Ake Grenvik, founding chief of the Division of Critical Care Medicine — eulogized by his department as “one of Critical Care Medicine’s giants” — died Sept. 5, 2021, at 92.
"Ake was one of a special small group of visionaries who paved the way for the rest of us in critical care,” said Ann Thompson, School of Medicine vice dean, in the department’s memorial.
Critical Care Medicine chair Derek Angus called him “A North Star for critical care.”
Grenvik was editor of the first major textbook on the subject, a founding member of the Society of Critical Care Medicine, and instrumental in the national effort to define such critical care concepts as “critical care triage” and “brain dead” and the ideas of “letting die” and “terminal weaning,” including participating in White House councils on the subject.
Grenvik’s former colleague, Michael R. Pinsky, vice chair emeritus of the department, knew him for 40 years. Pinsky joined Pitt in 1981 as director of one intensive care unit — another concept Grenvik helped to pioneer — while Grenvik headed another ICU.
“When you met Ake, he just had an aura about him that you could just trust him,” Pinsky said, and that he was interested in collaboration above all. “He was gracious and involving. He was a profoundly honest and fair man,” in assessing fellows’ daily reports, for instance — correcting legitimate issues they might have found but also gently explaining reasons why procedural changes perhaps weren’t needed.
Grenvik was instrumental in the multidisciplinary critical care training program, Pinsky said — the first such program to combine surgeons, anesthesiologists and internists. He also worked closely with pioneering transplant surgeon Thomas Starzl on the ICU component of liver and lung transplants.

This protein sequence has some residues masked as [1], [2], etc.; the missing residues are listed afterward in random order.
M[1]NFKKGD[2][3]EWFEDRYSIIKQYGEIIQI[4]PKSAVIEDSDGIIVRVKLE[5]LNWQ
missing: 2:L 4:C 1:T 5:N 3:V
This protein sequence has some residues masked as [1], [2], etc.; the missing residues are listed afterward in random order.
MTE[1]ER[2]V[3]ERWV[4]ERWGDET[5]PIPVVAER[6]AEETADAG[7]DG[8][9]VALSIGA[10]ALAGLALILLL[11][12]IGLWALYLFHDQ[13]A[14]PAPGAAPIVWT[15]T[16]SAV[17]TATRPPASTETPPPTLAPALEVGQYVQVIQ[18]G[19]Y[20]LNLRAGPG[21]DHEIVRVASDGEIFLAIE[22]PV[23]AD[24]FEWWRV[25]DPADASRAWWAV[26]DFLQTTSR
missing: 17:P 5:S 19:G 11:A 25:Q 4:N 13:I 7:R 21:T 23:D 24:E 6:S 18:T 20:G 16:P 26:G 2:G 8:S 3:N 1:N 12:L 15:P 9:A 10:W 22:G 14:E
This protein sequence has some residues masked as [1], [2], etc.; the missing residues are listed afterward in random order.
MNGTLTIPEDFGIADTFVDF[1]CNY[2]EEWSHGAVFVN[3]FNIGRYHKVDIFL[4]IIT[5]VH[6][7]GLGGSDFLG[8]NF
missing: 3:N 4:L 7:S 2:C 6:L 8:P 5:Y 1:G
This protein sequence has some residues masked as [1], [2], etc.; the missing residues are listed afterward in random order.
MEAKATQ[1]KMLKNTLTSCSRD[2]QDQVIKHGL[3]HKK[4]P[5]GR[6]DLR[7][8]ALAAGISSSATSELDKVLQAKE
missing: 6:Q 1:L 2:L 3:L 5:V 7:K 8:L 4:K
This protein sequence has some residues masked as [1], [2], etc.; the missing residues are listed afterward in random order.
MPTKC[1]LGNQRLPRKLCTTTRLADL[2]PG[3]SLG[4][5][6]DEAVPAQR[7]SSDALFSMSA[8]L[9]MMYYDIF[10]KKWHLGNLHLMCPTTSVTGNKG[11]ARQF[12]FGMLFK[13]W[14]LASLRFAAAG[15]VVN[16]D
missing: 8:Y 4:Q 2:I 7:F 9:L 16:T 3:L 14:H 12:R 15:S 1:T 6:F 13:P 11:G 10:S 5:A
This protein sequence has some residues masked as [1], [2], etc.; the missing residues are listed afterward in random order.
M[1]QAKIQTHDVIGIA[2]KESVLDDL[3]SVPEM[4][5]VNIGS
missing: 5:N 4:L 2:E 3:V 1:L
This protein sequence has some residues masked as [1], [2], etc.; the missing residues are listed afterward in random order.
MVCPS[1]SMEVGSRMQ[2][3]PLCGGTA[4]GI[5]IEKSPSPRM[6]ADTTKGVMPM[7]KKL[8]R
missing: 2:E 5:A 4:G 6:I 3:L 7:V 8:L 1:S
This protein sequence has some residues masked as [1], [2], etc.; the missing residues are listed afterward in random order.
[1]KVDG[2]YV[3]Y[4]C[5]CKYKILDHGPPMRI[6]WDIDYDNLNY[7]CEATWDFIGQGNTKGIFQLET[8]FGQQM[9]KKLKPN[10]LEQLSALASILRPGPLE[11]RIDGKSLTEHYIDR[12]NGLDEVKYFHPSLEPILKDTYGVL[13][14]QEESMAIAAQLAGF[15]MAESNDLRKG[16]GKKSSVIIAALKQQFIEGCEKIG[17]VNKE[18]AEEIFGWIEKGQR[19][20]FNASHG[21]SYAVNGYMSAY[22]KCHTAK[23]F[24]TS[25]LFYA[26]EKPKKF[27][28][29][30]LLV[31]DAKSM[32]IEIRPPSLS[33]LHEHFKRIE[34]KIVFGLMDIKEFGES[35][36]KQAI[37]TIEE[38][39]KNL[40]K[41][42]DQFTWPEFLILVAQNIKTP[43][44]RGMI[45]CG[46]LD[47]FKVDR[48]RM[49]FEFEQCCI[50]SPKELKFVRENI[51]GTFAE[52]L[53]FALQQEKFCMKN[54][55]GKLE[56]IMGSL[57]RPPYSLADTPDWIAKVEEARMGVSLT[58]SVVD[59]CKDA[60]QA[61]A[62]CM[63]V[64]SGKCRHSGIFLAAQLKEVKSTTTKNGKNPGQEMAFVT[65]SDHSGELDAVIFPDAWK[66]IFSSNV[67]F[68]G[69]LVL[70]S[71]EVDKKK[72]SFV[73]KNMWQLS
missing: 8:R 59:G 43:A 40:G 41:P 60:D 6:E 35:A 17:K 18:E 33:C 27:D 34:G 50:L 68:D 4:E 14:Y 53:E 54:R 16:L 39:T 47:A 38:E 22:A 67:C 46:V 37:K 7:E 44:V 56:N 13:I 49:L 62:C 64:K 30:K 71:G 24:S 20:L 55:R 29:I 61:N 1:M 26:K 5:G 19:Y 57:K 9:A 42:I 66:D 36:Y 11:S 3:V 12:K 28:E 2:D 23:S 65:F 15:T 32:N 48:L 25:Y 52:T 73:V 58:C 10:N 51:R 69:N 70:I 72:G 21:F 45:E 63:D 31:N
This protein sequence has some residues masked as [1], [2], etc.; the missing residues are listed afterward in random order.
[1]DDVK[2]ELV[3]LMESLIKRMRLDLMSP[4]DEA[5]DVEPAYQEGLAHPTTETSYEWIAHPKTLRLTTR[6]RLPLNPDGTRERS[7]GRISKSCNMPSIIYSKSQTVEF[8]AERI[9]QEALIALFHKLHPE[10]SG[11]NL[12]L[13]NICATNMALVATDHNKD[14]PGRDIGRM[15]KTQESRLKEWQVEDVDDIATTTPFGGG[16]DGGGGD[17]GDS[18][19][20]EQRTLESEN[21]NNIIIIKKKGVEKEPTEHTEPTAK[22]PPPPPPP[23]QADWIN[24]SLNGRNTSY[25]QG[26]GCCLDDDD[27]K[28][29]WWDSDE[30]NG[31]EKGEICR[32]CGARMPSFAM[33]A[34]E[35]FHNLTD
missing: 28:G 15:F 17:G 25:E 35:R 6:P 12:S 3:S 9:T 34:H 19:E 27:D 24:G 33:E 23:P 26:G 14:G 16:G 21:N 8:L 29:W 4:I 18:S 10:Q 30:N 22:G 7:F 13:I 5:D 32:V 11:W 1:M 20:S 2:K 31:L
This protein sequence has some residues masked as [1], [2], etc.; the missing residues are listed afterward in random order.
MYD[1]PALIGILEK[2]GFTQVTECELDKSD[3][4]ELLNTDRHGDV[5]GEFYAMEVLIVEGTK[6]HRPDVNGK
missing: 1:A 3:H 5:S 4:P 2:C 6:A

“When he became one of the first critical care medicine doctors, he discovered right away that you could keep people alive forever using artificial means, and that raised a very important question: Should you?” Pinsky added — thus instituting a more humanistic approach to management of the critically ill. “He constantly brought the conversation back to: ‘What does the patient need or want?’”
Born in 1929 in Sweden, Grenvik earned his medical degree from the Karolinska Institute in Stockholm in 1956. He completed residencies in general and thoracic surgery, mostly in anesthesia at the University of Uppsala, and there completed crucial clinical studies on cardiopulmonary interactions in the critically ill.
“His studies linked the fragmented laboratory and clinical observations from the past into a cohesive picture of heart-lung interactions that forms the basis for what is known today,” his department said. “That work also prepared him to understand and guide the care of critically ill patients.”
He was recruited to Pitt in 1968, where he was an anesthesiology resident and head of a new intensive care unit at what would become UPMC Presbyterian Hospital. It was second ICU of its kind in the world — both begun by Peter Safar, then at Pitt but earlier in Baltimore. Grenvik received the University’s Distinguished Professorship award. His 43-year Pitt career ended with his retirement in 2011.
Grenvik is survived by his children Anders, Monica and Stefan, their spouses and his grandchildren and great-grandchildren.
From 10 a.m. to noon Sept. 25, the family will receive visitors at Beinhauer Funeral Home, 2828 Washington Road, McMurray, PA 15317. A graveside service will follow immediately at Forest Lawn Gardens Cemetery.
A reception for all guests will be held that day from 4 to 7 p.m., at the DoubleTree by Hilton Hotel Pittsburgh at the Meadow Lands, 340 Racetrack Road, Washington, PA 15301.
Memorial gifts are suggested to the Grenvik Family Foundation at the Society of Critical Care Medicine, 500 Midway Drive, Mount Prospect, IL 60056, or www.sccm.org/donate.
— Marty Levine